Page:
I came up in sales. I was good at it.
But often times, others can get you off track. You become focused on less important tasks. It seems as though work is always getting done. And sure, much of the work is important, no question, but it can leave you with little time to be the sales leader that you need to be.
Pretty quickly, I realize I am able to adjust my priorities and refocus my business back on sales. It’s a constant battle, but it is a fight worth fighting.
You can look at sales as simply being about making money—but it’s really about service. A good salesperson doesn’t convince the prospect to buy, he or she listens to the prospect’s needs and interests. The art of sales is to help someone make the right purchase for them. A good salesperson deserves the buyer’s trust.
Earn that trust, provide positive value to the customer, and your business will earn the goodwill and the loyalty that translates into staying power. Even better, you’ll deserve your success.
So, how do you be that trusted salesperson?
A trusted salesperson, first of all, is available. Available to see people, meet people, and able to be there for others in any way that your expertise makes possible. Giving yourself to others in that way is the easiest and best way to build a relationship, and relationships make business possible.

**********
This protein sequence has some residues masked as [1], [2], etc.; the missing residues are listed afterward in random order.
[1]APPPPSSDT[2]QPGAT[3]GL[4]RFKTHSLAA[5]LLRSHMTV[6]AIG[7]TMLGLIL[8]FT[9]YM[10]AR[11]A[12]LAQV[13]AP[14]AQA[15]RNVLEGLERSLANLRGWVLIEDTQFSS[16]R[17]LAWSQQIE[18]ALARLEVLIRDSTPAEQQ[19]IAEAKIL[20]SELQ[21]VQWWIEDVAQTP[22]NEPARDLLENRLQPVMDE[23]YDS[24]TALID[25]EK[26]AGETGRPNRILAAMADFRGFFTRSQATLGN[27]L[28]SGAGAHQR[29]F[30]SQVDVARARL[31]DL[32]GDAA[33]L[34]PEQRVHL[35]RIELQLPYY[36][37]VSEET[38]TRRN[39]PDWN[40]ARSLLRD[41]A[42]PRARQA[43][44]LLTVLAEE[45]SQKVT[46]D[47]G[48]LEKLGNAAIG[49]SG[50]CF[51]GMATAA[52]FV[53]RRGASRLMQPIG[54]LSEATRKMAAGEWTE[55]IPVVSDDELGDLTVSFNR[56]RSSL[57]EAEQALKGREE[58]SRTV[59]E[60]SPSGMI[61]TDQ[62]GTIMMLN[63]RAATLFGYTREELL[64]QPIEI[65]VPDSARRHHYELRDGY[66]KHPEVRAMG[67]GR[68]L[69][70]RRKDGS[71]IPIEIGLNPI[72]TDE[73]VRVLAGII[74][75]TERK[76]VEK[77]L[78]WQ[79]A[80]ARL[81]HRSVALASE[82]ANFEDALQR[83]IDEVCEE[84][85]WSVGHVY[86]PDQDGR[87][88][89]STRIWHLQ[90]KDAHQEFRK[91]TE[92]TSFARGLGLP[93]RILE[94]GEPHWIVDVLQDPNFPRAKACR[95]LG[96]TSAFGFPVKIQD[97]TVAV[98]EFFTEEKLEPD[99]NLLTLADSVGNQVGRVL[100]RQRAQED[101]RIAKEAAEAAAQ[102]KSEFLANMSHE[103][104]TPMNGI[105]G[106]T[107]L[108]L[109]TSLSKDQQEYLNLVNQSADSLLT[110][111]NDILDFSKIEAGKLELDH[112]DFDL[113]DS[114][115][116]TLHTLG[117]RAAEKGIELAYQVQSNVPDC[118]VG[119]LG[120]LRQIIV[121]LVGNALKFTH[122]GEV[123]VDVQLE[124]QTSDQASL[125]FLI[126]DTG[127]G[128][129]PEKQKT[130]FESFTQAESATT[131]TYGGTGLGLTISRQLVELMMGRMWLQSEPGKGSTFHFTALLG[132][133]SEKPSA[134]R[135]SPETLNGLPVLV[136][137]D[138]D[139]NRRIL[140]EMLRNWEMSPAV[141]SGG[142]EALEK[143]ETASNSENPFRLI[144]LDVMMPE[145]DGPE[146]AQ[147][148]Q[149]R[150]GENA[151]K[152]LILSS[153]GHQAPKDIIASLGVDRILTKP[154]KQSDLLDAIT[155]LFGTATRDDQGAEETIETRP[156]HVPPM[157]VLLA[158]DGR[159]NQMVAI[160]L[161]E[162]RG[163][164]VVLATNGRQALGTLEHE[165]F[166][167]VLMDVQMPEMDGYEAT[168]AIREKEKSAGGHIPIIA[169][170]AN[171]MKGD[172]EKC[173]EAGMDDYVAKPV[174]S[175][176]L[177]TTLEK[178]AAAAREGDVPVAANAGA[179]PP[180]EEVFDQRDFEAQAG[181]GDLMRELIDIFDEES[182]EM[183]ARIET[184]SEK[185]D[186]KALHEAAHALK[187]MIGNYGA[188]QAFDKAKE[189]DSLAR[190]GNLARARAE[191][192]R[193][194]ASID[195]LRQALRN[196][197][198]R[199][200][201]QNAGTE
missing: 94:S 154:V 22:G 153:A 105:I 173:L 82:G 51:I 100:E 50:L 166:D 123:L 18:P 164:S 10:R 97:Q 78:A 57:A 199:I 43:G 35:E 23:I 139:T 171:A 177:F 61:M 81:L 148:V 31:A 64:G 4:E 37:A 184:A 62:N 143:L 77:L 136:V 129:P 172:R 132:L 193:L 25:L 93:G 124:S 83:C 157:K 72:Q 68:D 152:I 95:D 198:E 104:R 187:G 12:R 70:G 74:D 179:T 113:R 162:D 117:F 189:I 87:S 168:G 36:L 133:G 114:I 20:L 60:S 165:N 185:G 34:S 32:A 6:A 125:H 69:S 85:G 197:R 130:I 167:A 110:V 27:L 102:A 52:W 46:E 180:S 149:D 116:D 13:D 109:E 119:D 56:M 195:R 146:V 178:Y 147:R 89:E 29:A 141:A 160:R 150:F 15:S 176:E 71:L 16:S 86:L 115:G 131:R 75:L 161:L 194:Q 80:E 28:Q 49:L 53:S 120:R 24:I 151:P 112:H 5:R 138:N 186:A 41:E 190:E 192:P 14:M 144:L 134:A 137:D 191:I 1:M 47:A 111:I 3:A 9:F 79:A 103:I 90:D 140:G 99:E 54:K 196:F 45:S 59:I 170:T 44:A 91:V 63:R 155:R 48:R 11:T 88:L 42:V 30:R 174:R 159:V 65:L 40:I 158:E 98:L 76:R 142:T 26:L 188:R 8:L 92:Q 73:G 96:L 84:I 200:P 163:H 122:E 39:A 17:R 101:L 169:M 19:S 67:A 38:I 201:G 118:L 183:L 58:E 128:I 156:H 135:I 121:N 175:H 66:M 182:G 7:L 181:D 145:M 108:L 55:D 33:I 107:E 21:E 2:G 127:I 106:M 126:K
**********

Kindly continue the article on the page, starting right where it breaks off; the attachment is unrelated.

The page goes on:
During your meetings with your prospects, you can answer questions—but it’s more important to ask questions, questions about the other person’s business, their problems, their pain. Not until you understand them can you help them. Once you start to understand, you can think up more questions that will help you understand even more. With that understanding in place, you can offer insight, ideas, and introductions.
You can provide value.
When I win those battles with myself and focus my business on sales, I make myself the leader of sales, the trusted adviser to my trusted advisers. In time, I expand my role further, writing articles like this one, sharing what I’ve learned with other business owners and sales people. I still see my work as all about service, about providing value to others.
I will always be a salesperson at heart.